click to view larger imageParamount has included two lossless audio options, a Dolby TrueHD 5.1 track and a DTS-HD MA 6.1 mix on top of the standard Dolby Digital 5.1 mix. I screened the Blu-ray using the DTS-HD Master Audio mix and was VERY impressed with the audio in this film. From the very starting sequences you can hear the thrum of the jets, the low bass rumble of the engine wash, and the chatter between pilots is crisp and well balanced. The bass in particular is very impressive with deep, effective use of my subwoofer especially during high speed passes.

The surround mix is very effective with rears being utilized well, if not very often. Voice and background noise is at the right level; nothing gets lost in the mix, you can hear every 'huah' and catchphrase with digital clarity. The aerial action scenes, and thankfully there are many of them, use the surround effects heavily. You have jets zooming over your head, bullets and missiles flying all around, and chatter seeming to come from all around you. I found the mix was very even, it is a great soundtrack and paramount should be commended for the care they took with it.

The Extras

This Blu-ray comes packed with a great deal of extras presented in 480p, which is generally their only downfall. They are by and large great supplements that will add more insight into this classic film.

click to view larger imageCommentary by Jerry Bruckheimer, Tony Scott, Jack Epps, Jr. and Naval Experts: An entertaining commentary even though all the parties are separated when giving the commentary. Most of what they touch on is expanded upon in the next supplement but it is still a good listen. My favorite part was near the beginning when Tony Scott explains he was fired three times while filming the first scenes as he wanted to make it more artistic (slo-mo carrier shots).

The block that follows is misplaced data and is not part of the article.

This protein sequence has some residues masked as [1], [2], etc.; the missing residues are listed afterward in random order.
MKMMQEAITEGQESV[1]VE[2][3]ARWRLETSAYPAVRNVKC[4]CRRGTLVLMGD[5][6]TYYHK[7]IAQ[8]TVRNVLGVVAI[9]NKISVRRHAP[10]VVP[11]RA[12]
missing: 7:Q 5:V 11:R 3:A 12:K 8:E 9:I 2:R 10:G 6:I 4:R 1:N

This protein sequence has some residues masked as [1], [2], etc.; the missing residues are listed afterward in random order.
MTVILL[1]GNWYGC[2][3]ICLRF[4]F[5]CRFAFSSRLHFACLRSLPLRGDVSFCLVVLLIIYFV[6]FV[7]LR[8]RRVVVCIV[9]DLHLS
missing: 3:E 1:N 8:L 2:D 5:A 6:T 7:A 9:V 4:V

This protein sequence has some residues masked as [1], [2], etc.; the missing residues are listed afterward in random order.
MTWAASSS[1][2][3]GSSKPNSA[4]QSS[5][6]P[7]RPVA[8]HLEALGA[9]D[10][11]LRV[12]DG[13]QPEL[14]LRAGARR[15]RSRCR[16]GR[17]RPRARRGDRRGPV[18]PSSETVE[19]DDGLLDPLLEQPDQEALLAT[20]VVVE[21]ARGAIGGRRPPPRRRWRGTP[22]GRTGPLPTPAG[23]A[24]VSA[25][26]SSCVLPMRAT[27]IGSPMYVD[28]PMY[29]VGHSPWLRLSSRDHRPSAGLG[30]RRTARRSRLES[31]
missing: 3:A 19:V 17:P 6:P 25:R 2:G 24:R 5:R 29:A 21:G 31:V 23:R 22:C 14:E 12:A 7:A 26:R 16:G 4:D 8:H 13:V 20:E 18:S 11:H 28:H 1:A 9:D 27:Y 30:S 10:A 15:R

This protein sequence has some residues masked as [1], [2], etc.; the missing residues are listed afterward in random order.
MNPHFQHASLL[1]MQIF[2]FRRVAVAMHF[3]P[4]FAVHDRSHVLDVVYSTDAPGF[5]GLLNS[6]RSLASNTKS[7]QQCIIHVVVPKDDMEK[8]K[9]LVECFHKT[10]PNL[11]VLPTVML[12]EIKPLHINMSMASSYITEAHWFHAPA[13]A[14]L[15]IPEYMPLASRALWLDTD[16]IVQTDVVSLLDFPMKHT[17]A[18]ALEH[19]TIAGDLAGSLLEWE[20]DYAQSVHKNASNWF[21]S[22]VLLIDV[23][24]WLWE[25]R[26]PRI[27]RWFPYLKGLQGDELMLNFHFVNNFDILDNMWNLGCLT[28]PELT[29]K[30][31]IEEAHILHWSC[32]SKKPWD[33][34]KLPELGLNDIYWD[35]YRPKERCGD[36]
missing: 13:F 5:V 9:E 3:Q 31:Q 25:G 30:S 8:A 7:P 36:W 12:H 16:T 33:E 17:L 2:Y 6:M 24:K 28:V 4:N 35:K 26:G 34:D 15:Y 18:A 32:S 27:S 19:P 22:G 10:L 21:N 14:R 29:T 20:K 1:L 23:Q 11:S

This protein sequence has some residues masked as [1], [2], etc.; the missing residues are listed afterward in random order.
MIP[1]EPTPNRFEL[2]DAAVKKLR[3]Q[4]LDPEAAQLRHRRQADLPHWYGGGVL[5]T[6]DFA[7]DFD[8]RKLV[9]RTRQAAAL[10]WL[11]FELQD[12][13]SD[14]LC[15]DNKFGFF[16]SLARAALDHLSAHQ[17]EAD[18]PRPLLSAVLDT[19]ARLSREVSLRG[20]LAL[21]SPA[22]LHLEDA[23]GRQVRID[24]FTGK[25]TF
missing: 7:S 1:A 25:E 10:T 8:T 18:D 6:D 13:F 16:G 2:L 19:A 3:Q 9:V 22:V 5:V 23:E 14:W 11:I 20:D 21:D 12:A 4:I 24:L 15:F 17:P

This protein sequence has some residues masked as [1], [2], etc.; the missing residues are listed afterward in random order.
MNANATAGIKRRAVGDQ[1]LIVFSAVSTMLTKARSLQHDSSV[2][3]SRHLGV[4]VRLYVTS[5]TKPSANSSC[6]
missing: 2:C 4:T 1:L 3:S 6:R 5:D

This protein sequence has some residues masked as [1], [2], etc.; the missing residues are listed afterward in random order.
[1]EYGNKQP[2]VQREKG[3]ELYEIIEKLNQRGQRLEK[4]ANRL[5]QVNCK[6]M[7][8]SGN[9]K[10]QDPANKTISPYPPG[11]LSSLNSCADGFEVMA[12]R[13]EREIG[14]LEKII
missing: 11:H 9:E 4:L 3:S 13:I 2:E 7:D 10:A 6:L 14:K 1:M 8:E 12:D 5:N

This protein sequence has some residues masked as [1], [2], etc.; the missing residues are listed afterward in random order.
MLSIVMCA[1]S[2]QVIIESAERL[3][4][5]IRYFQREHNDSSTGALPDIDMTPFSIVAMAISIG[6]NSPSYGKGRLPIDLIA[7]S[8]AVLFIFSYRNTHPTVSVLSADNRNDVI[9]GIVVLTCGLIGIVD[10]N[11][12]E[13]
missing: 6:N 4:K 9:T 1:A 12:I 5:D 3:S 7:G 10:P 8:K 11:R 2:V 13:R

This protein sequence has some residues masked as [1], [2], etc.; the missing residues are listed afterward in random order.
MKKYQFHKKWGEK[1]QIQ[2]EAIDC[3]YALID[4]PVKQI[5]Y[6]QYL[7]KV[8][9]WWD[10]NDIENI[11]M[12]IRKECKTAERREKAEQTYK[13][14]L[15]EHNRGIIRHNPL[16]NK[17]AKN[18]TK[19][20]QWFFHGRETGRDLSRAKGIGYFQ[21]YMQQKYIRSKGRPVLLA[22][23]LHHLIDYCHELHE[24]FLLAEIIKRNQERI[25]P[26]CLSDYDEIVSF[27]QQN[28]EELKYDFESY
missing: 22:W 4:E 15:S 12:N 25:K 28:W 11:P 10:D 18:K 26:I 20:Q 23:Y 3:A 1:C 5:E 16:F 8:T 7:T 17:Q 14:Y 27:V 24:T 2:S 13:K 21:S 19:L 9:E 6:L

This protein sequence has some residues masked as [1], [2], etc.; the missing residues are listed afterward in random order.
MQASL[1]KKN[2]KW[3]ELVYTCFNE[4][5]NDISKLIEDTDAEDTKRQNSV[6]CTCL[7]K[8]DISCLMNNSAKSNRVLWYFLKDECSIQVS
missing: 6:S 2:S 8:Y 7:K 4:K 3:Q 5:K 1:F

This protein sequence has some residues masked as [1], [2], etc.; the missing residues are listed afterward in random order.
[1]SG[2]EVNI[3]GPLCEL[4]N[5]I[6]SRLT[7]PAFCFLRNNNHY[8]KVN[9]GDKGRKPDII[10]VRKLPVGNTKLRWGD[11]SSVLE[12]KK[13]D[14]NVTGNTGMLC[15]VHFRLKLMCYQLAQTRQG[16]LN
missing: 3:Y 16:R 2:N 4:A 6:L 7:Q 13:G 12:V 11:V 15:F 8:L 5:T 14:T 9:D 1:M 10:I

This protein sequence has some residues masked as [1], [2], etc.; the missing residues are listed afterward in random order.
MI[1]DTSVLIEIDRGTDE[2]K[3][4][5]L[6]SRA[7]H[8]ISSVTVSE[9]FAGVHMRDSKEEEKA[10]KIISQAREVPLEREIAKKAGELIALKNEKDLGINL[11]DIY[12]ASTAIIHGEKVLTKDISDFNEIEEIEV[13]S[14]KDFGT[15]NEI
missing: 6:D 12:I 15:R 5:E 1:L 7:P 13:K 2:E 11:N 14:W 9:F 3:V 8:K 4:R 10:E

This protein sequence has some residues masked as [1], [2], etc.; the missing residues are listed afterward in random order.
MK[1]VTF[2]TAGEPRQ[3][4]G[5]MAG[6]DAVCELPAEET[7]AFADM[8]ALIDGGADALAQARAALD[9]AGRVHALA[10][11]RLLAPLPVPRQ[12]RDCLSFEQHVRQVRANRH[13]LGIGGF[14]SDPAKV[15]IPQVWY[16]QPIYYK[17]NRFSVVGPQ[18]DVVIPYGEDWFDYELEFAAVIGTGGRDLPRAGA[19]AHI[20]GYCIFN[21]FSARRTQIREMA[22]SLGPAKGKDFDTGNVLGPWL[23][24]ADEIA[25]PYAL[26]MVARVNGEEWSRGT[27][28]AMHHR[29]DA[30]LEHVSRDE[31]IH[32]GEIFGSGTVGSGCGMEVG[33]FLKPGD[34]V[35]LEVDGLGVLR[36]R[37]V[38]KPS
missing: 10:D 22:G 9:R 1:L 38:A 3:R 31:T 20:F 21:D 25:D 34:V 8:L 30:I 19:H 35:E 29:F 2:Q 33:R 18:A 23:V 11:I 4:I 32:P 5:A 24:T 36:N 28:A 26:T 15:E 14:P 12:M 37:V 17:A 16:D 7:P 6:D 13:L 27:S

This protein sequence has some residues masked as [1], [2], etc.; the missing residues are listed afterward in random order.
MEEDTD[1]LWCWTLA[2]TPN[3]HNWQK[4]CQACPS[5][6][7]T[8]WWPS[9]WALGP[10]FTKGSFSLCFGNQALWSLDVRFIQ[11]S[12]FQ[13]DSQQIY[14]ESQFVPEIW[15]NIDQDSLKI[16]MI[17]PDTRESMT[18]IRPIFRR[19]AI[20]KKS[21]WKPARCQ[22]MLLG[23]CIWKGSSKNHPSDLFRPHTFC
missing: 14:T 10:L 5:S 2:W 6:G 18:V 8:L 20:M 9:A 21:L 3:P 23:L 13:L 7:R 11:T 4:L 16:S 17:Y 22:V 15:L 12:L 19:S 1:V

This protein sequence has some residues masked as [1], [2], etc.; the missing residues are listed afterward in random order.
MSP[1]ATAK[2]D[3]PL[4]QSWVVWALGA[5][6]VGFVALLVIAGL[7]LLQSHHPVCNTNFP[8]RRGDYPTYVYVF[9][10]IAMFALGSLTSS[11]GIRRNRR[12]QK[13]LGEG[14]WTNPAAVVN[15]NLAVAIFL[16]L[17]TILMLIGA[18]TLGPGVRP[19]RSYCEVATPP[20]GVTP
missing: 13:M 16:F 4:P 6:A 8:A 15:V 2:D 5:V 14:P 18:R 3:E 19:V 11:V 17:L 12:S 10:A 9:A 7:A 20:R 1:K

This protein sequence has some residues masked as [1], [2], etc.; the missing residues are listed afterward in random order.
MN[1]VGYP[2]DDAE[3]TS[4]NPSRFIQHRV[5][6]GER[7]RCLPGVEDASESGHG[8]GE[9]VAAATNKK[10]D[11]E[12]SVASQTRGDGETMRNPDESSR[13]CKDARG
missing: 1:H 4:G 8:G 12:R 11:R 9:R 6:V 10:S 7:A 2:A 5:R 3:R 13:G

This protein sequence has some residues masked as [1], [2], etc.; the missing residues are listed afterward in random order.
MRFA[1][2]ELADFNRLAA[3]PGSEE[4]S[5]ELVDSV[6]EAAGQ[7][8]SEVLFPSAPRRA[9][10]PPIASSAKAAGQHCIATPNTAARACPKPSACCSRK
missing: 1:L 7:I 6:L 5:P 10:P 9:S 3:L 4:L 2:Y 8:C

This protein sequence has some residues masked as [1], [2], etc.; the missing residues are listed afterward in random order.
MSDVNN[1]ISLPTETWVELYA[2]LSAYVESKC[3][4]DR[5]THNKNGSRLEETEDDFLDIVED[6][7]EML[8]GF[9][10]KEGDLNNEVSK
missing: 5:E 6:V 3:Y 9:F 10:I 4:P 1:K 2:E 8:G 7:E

Danger Zone: The Making of Top Gun (2:27 in 480p): A great documentary that explores all aspects of creating this film, incredible to see this on a film like this. Generally a documentary of this depth is reserved for award-winning films and their like. Well worth watching for all the insight into the production of this iconic film.

Multi-angle Storyboards with Optional Commentary by Tony Scott: Two scenes are examined – Flat Spin (4:02) and Jester’s Dead (2:53). Tony Scott compares the Storyboard to the finished scenes showing both on screen.

Best of the Best: Inside the Real Top Gun (28:46): A really interesting documentary presented by the real Navy examining the real Top Gun school and the nine week training program they use.

Vintage Gallery (16:58) Focusing on the music videos from the movie by Kenny Loggins ("Danger Zone"), Berlin ("Take My Breath Away"), Loverboy ("Heaven in Your Eyes"), and Harold Faltermeyer ("Top Gun Anthem"). There are also seven TV spots (3:46) in this section.

Behind the Scenes Featurette (5:30), Survival Training Featurette (7:30) and a Tom Cruise Featurette (6:42) are all standard fluff filler taking a glossed over Entertainment Tonight-style look at the film. You are better off skipping these and watching the Danger Zone documentary instead.

The Final Word

Top Gun is a movie that launched a star, made millions of people want to become pilots, and gave us a need for speed. It has received a great upgrade in visual and audio quality over the previous DVD releases that elevates this release into a quality product. The extras are of a quality nature and add value to a great looking film. I know people sometimes sneer at the thought of watching Top Gun again, but trust me, once you fire it up you watch till the end and remember the fun you had watching this when it was first released.

Powered by

About Michael Prince

Looking at all things Geek - news, rants and updates from the worlds of gaming, tech, blu-ray, novels, and music.